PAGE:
quite nearly complete. This is somewhat rare for large fossil animals, though Dilophosaurus is still somewhat small by dinosaur standards. This is what allows for the inferred skeletal elements of Sinosaurus however and we do benefit from the completeness of one dinosaur in comparison with a second dinosaur. Sinosaurus, though, has a well preserved skull in a few specimens and a juvenile specimen is included in that number. The juvenile skull, and a number of the adult skulls, are disarticulated. Disarticulation can be a very beneficial outcome of fossilization; a well articulated fossil skull is good for showing a complete entity whereas the disarticulated skull can be used to show how bones of the skull are sutured and put together into the solid structure.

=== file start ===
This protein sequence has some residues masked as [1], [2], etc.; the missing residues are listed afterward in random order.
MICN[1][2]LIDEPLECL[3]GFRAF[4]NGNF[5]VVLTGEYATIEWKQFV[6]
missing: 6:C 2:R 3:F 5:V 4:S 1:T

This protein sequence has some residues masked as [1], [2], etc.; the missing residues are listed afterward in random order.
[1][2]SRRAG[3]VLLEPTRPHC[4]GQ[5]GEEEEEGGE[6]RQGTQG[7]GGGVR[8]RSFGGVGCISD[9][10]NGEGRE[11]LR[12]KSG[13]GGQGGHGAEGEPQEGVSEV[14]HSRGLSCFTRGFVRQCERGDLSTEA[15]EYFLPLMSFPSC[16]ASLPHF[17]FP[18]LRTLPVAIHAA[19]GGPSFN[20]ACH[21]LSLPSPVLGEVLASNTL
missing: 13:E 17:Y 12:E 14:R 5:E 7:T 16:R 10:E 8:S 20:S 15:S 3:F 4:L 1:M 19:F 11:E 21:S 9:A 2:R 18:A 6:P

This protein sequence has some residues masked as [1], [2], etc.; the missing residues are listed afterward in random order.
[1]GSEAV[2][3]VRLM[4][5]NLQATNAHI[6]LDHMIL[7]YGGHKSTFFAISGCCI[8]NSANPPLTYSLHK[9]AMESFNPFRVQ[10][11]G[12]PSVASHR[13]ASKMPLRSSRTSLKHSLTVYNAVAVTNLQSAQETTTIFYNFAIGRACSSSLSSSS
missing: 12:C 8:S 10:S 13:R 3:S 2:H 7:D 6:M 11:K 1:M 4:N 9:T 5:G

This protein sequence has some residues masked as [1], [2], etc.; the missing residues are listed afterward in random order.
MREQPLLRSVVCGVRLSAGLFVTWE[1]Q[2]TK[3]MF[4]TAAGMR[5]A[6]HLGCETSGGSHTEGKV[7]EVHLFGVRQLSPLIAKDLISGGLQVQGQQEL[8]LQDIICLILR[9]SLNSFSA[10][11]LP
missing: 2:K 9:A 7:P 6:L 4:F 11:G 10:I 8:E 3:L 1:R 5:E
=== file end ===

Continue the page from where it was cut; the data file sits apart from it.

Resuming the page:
Sinosaurus cranial elements are well known because of all of these specimens. This allows us to identify individual bony elements and differentiate them from other animals (aiding in justification of separating the genera/species). The teeth of Sinosaurus are also helpful in this matter. These teeth are serrated on both the anterior and posterior edges and flattened width-wise. This means that Sinosaurus' teeth are actually somewhat shark-like in their construction and would cut flesh on biting down and pulling back and away with the teeth. Those inferred actions are more closely related to animals like the dromaeosaurs with recurved posterior serrated teeth. Sinosaurus had recurved teeth as well, making the comparison worthwhile, but the anterior serrations are much more useful for cutting into flesh during the powered closing of the jaw. The anatomy appears to indicate the idea that Sinosaurus was biting and cutting its prey at the same time and then pulling and making a second cut as its teeth were moved away from the prey. That sort of wound would be hard for any animal to recover from and might explain some hunting hypotheses related to these animals.